Bride of Project Horror, Day 2: From a Whisper to a Scream


A Scene From Danny's Lifelong Appreciation of Vincent Price:  It is the fall of 1984, and I'm in fourth grade.  One Saturday afternoon, I've gone over to play at my friend Nick's house.  While we're building Legos in his room, he gets up and puts Thriller into his tape deck.  It's the first time I've ever heard the song, but (like most folks my age) I instantly love it, in no small part because of Vincent Price's ghoulish rap break.

Well, after starting with a strong movie, I guess there was nowhere to go but down, and that's definitely what happened with today's selection.  I generally try to stay unspoiled about the movies I'm going to watch during Project Horror, so literally all that I knew about this one is that it had Vincent Price in it.  Unfortunately, saying that it's a Vincent Price movie is like saying that Wilson the Volleyball was the real star of Castaway.  Price is barely in this, and then only as filler.

Let me backtrack a little bit.  From a Whisper to a Scream is a horror anthology movie.  I have no idea why it has the title that it does, because nobody in the movie speaks those words, and they're not really applicable to the movie's plot, either.  When it had its theatrical run in the USA, it was released as The Offspring, a title which also doesn't really apply to the movie, except maybe in one little scene.  The movie opens on a scene of a female serial killer being executed, and then follows a reporter to the house of the killer's uncle, a local historian played by Price.

The reporter has come to interview the uncle, to see if she can gain more insight into why his niece committed so many murders.  By way of answer, he tells her four different stories about the history of the town they live in, and the horrible things that have happened there.  The evil is in the very atmosphere of the town, and drives the people who live there to commit awful deeds.  Each of the stories introduces a vignette for us to watch.  The first is about a romantic obsession carried too far, the second about a small-time crook seeking the secret of immortality, the third about a doomed love between a circus freak and a woman, and the fourth about a Civil War-era town populated entirely by sinister children.

Where to start...  Let's start with the production values.  Now, to be fair, this was director Jeff Burr's very first time behind the camera (although he hasn't really gone on to much distinction since then, either), and the state of visual effects was not as good in 1987 as it is now.  Still, watching the stories in this movie was like sitting down and watching four episodes in a row of Tales From the Darkside, and not good ones, either.  A monster that appears in one of the segments looks like something that my children might have made out of clay.  Aside from Price letting us know that all of these stories occurred in this town, there's really no thread holding them together, either in plot or theme.  And as for those scenes with Price... It hurts to say it, but they're really not very good.  They mostly consist of him telling the reporter, "No, you don't understand!  The evil is all around this town!  In the air, in the water, in my bookshelf, evil evil evil!"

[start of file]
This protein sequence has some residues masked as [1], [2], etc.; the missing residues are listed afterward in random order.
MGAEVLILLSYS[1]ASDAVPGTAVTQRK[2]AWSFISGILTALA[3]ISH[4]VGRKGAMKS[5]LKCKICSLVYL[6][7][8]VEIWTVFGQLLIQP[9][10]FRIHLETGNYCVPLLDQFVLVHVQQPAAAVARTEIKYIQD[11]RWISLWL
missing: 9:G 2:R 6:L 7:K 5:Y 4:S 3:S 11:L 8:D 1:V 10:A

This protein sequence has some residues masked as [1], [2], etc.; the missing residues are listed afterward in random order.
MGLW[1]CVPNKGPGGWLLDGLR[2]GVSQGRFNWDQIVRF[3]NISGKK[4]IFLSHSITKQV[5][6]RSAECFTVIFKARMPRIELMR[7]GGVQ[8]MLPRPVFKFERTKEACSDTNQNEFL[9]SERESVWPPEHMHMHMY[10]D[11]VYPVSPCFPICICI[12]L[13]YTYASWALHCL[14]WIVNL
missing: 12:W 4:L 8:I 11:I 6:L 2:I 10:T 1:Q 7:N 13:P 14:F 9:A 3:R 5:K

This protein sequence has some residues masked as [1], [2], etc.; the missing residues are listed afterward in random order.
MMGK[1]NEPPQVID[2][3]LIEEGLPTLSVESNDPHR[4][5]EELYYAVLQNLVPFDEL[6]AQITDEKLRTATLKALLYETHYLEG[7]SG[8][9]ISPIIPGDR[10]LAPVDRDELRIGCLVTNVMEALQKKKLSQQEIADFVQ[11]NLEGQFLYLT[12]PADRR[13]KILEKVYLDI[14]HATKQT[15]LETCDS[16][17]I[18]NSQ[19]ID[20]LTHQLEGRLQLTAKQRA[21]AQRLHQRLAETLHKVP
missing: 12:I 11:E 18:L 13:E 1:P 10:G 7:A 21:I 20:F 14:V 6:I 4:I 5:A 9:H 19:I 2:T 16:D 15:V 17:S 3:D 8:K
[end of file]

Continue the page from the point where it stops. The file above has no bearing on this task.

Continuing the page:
It turns out that I'm actually in good company not liking this movie, though.  Price himself wrote in a letter to a fellow actor, "You're right about From a Whisper to a Scream - terrible! My agent misrepresented it and I was trapped in it."  So that makes me love him again, knowing that he was at least aware of the movie's faults.

It's far from the worst movie I've watched, and there may even be some circumstances where it would fit the bill.  If you're at home on a cold October night, and want to watch something kind of scary, but not too much, and you want it to be something from Netflix instant streaming so that you don't have to go out, and you're kind of fond of '80s horror - hell, queue it up.  The second vignette of the four actually has a pretty wicked ending to it that redeemed a lot of the rest of the film.

I give From a Whisper to a Scream two dusty old books out of five.
Tomorrow night: Madhouse, also available on Netflix instant streaming


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